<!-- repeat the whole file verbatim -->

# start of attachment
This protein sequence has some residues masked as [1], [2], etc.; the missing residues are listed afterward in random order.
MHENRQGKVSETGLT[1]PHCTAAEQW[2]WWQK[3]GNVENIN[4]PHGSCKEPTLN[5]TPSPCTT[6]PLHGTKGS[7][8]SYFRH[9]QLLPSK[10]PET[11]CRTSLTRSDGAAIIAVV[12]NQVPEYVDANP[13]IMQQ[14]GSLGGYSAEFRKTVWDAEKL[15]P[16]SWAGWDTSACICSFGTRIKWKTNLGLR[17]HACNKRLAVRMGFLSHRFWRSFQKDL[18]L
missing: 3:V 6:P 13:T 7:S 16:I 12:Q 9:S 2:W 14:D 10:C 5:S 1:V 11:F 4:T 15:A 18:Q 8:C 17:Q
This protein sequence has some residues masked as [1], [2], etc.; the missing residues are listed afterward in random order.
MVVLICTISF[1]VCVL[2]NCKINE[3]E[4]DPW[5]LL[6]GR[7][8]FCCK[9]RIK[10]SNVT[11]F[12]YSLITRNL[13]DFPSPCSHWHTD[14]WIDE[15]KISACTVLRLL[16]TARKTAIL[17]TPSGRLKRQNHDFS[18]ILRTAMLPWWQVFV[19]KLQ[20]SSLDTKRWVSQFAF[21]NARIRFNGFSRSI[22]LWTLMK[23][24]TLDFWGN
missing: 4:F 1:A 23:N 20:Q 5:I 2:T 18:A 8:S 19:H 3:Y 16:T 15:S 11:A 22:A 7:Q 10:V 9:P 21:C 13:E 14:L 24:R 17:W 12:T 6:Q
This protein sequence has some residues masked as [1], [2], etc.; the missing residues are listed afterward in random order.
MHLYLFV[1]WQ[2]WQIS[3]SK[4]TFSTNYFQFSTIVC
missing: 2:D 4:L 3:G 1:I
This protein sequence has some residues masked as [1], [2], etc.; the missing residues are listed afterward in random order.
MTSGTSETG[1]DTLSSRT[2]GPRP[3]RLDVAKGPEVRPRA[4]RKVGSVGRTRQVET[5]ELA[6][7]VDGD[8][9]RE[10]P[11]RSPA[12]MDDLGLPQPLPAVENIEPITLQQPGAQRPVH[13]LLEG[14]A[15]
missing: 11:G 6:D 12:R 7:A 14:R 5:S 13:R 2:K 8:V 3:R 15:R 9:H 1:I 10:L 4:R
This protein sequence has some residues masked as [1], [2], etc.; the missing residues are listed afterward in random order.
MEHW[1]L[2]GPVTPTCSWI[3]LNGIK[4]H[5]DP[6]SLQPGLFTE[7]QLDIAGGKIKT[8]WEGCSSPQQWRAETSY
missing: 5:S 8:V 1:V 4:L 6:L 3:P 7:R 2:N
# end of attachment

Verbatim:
This protein sequence has some residues masked as [1], [2], etc.; the missing residues are listed afterward in random order.
MHENRQGKVSETGLT[1]PHCTAAEQW[2]WWQK[3]GNVENIN[4]PHGSCKEPTLN[5]TPSPCTT[6]PLHGTKGS[7][8]SYFRH[9]QLLPSK[10]PET[11]CRTSLTRSDGAAIIAVV[12]NQVPEYVDANP[13]IMQQ[14]GSLGGYSAEFRKTVWDAEKL[15]P[16]SWAGWDTSACICSFGTRIKWKTNLGLR[17]HACNKRLAVRMGFLSHRFWRSFQKDL[18]L
missing: 3:V 6:P 13:T 7:S 16:I 12:Q 9:S 2:W 14:D 10:C 5:S 1:V 11:F 4:T 15:A 18:Q 8:C 17:Q
This protein sequence has some residues masked as [1], [2], etc.; the missing residues are listed afterward in random order.
MVVLICTISF[1]VCVL[2]NCKINE[3]E[4]DPW[5]LL[6]GR[7][8]FCCK[9]RIK[10]SNVT[11]F[12]YSLITRNL[13]DFPSPCSHWHTD[14]WIDE[15]KISACTVLRLL[16]TARKTAIL[17]TPSGRLKRQNHDFS[18]ILRTAMLPWWQVFV[19]KLQ[20]SSLDTKRWVSQFAF[21]NARIRFNGFSRSI[22]LWTLMK[23][24]TLDFWGN
missing: 4:F 1:A 23:N 20:Q 5:I 2:T 18:A 8:S 19:H 3:Y 16:T 15:S 11:A 22:A 7:Q 10:V 9:P 21:C 13:E 14:L 24:R 17:W 12:T 6:Q
This protein sequence has some residues masked as [1], [2], etc.; the missing residues are listed afterward in random order.
MHLYLFV[1]WQ[2]WQIS[3]SK[4]TFSTNYFQFSTIVC
missing: 2:D 4:L 3:G 1:I
This protein sequence has some residues masked as [1], [2], etc.; the missing residues are listed afterward in random order.
MTSGTSETG[1]DTLSSRT[2]GPRP[3]RLDVAKGPEVRPRA[4]RKVGSVGRTRQVET[5]ELA[6][7]VDGD[8][9]RE[10]P[11]RSPA[12]MDDLGLPQPLPAVENIEPITLQQPGAQRPVH[13]LLEG[14]A[15]
missing: 11:G 6:D 12:R 7:A 14:R 5:S 13:R 2:K 8:V 3:R 15:R 9:H 1:I 10:L 4:R
This protein sequence has some residues masked as [1], [2], etc.; the missing residues are listed afterward in random order.
MEHW[1]L[2]GPVTPTCSWI[3]LNGIK[4]H[5]DP[6]SLQPGLFTE[7]QLDIAGGKIKT[8]WEGCSSPQQWRAETSY
missing: 5:S 8:V 1:V 4:L 6:L 3:P 7:R 2:N